The vowel sound you need for the nasalized vowel is given to you by the phonetic symbols.
- ɛ̃ (pain, brin, …) ← ɛ (brève, bête, …)
- ɑ̃ (entre, antre, …) ← ɑ (pâte, tâche, …)
- œ̃ (brun, jeun,… ) ← œ (heure, œuf, …)
- ɔ̃ (pont, pompe…) ← ɔ (pomme, motte, …)
Little difference is made between ɑ and a in many regions, so your suggestion of a nasalized version of the vowel a from matin would be closer to ɑ̃ than to ɛ̃, but ã is not a phoneme in French.
Parisian accent merges ɛ̃ (unrounded) and œ̃ (rounded) into a middle æ̃; it’s for them actually impossible to distinguish brin from brun. (You can find the associated vowel æ on the vowel chart, but it should really be interpreted in this case as an open-mid that is exactly between ɛ̃ and œ̃). So you will be understood even if you don’t make a distinction between those two, and I believe this is what your question was about.
Since ɛ and æ are English vowels, I’d say that for an English speaker ɛ̃ and æ̃ are the most easily accessible. So:
- if you want to sound Parisian: you can use [æ̃] for both /ɛ̃/ and /œ̃/.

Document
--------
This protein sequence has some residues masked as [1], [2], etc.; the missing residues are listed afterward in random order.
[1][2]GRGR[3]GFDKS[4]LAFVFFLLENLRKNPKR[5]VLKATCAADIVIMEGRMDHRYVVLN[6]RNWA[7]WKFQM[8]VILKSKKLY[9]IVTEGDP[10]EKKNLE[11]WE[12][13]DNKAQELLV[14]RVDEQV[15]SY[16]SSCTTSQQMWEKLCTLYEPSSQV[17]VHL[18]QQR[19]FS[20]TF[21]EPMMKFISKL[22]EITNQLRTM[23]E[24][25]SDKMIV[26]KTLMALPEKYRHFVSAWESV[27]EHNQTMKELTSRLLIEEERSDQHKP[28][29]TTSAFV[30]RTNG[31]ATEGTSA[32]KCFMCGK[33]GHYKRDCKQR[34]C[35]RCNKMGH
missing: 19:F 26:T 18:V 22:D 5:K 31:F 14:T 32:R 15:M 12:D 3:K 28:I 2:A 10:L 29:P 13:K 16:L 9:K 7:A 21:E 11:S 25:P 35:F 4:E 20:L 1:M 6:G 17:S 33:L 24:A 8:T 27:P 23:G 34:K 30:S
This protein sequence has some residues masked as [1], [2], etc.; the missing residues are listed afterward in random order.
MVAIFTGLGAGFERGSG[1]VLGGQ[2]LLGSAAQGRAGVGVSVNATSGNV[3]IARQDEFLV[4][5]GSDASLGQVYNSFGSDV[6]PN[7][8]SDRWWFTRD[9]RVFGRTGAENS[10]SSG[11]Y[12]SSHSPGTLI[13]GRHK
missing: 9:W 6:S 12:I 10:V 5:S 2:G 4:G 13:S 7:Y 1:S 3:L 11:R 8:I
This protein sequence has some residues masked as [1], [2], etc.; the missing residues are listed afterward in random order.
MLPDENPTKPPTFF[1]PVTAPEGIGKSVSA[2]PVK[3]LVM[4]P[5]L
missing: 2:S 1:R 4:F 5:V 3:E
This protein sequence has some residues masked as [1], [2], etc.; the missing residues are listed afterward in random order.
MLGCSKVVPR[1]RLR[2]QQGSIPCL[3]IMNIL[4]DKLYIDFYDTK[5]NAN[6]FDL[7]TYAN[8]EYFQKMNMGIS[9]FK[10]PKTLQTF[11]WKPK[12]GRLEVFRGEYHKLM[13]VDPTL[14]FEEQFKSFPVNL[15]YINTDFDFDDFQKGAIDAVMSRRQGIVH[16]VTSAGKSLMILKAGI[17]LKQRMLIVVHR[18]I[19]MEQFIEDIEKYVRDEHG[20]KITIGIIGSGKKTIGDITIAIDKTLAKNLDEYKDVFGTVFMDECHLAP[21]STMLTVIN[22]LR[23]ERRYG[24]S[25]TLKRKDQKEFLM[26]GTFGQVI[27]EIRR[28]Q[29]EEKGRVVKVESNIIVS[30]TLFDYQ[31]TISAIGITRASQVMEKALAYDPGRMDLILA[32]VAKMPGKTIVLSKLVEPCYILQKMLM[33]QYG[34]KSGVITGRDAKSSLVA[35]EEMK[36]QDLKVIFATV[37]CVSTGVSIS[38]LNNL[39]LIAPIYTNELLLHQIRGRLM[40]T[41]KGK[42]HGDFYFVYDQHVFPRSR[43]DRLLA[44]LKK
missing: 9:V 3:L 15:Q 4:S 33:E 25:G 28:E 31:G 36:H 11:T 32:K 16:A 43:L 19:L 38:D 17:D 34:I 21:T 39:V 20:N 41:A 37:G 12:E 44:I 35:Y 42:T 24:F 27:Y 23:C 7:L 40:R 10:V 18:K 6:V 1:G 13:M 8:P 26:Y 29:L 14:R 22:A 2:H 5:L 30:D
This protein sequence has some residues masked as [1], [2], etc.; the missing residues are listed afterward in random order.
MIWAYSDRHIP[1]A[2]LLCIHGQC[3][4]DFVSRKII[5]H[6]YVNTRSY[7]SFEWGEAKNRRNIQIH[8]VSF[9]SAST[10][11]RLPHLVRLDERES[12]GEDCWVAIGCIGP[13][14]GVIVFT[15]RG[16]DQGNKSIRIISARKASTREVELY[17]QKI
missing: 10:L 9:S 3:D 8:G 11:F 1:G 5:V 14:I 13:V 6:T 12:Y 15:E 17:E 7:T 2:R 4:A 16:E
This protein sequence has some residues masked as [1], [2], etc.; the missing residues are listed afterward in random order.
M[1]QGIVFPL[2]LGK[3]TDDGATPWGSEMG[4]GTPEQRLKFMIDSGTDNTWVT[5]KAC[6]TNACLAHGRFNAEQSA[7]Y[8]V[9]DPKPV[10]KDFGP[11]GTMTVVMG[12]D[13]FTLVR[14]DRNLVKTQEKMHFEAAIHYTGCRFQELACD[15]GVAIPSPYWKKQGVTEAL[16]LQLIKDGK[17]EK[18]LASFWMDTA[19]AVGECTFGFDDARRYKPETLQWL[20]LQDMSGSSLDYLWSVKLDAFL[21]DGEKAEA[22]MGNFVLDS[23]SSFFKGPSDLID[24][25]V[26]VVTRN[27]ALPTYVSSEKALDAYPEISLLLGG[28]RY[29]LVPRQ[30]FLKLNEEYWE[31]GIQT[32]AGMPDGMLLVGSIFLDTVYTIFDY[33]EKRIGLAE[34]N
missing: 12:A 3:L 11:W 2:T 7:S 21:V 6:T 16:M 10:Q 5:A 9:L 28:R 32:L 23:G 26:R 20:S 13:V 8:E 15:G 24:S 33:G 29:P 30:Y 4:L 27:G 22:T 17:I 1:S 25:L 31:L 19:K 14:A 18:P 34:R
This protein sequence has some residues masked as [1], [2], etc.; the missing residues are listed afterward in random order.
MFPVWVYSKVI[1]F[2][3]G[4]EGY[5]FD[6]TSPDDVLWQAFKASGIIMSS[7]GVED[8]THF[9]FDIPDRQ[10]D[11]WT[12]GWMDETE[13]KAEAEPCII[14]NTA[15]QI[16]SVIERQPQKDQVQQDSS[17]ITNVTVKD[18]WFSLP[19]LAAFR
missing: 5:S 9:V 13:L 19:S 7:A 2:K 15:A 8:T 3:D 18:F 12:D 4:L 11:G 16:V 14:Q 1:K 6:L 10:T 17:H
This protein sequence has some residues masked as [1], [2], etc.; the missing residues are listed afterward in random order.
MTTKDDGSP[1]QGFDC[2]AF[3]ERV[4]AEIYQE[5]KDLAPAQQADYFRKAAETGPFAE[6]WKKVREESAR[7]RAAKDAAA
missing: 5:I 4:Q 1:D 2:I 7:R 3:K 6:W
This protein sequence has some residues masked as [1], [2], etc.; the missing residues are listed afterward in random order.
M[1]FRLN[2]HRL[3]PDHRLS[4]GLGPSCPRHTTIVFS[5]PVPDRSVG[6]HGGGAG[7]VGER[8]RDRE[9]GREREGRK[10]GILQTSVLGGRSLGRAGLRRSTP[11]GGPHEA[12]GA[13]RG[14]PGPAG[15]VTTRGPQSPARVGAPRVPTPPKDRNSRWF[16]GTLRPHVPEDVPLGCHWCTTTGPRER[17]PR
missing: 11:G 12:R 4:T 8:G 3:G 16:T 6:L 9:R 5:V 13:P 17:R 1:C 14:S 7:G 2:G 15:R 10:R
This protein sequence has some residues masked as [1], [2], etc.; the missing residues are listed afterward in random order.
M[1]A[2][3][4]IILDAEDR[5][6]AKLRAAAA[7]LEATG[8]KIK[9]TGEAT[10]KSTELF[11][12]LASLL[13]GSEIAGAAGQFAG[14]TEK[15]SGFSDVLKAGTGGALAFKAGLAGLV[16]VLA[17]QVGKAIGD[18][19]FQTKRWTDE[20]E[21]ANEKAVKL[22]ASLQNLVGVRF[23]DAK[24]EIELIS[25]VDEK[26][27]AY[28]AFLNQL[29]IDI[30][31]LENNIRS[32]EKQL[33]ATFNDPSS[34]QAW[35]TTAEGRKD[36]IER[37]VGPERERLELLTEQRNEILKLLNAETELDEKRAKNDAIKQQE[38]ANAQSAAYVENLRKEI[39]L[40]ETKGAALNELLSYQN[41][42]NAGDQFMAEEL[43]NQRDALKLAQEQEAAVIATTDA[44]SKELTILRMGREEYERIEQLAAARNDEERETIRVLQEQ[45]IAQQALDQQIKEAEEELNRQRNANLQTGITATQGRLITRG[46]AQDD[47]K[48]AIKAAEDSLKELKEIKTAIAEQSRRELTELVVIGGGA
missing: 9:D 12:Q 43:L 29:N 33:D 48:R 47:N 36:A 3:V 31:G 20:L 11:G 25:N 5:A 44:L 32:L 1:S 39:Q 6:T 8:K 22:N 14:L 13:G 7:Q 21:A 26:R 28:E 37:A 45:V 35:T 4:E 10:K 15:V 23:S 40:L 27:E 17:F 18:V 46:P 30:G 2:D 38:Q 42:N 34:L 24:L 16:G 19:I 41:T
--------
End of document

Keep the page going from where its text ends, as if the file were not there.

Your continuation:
- but if you are a respectable person: use [ɛ̃] for /ɛ̃/ (the one in matin), and you can use [æ̃] as a substitute for [œ̃], which makes them distinct. This way, when you’ll learn the more precise [œ̃] sound later, you will already know which words use which sound.
There is so many difference in the way to pronounce vowels…
I am not myself sure to pronounce matin in the same way at work or at home. What I am sure on the contrary, is that I will use the same phonemes for matin, cinq and calin.
I have counted 9 possible confusions: matheux, matou, maton and with conjugates of the verb mater (matant, mater, matait,…). Nothing that looks like a nasal central mid-vowel. So you can use any sound as long as it is nasal and non clearly articulated, something between in* (of brin) and un (of brun).
As a swiss speaker, I don’t think I’ll even take this as a regionalism differentiation, we have much more clear markers.